Decision Outcome Favourable Brief summary of facts The two cases were heard together and concerned two unrelated engineers who were engaged by personal services entities "the Entities".
In the first case the personal services entity was a company, of which the first engineer was the sole director and shareholder and in the second case the personal services entity was a trust, of which the second engineer was the controller and a beneficiary. The Entities both operated as independent contractors providing the engineering services of the engineers. The Entities separately contracted with a labour hire firm to provide each engineer's services to a joint venture of construction companies which was responsible for construction costing billions of dollars "the Joint Venture".
The labour hire firm contracted with the Joint Venture to provide engineering and other services. The Joint Venture paid the labour hire firm for the services of the engineers and the labour hire firm then paid the Entities in accordance with their contracts with the labour hire firm.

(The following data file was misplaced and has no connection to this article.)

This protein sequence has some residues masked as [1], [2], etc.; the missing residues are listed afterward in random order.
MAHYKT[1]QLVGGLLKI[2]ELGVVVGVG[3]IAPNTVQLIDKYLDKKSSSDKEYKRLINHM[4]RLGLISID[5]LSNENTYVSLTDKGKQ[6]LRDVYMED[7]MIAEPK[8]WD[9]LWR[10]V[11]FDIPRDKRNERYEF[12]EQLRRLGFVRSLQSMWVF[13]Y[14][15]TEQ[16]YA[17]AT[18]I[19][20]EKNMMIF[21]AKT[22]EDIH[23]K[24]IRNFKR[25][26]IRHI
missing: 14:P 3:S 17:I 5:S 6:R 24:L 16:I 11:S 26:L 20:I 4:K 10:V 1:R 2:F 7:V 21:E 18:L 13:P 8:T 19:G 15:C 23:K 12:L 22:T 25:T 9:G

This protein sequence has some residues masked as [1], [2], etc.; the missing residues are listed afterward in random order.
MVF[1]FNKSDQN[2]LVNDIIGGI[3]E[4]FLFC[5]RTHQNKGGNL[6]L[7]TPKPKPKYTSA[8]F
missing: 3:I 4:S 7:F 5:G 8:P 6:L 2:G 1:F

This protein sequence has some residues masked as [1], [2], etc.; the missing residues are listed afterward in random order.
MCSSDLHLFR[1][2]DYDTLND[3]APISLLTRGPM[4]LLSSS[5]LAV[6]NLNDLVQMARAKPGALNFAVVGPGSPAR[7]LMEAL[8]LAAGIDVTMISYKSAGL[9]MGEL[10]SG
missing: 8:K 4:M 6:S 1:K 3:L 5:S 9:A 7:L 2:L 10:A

The engineers provided services only to the Joint Venture in the relevant period. The Joint Venture was not bound by the contracts between the labour hire firm and the Entities. The use of a labour hire firm was standard practice for the relevant industry in Western Australia. Prior to the relevant period both the Entities stopped using one labour hire firm and contracted with another labour hire firm to enable the Entities to be engaged under new contracts.
The labour hire firm had drafted the terms of the contracts in an attempt to legitimately characterise the terms of engagement so that the results test was satisfied. Because the capital gains tax is triggered by actual realised capital gains it is expected that the realisations and the tax rate would move in opposite directions. That is, a cut in rates would give an increase in realisations, at least in the short run.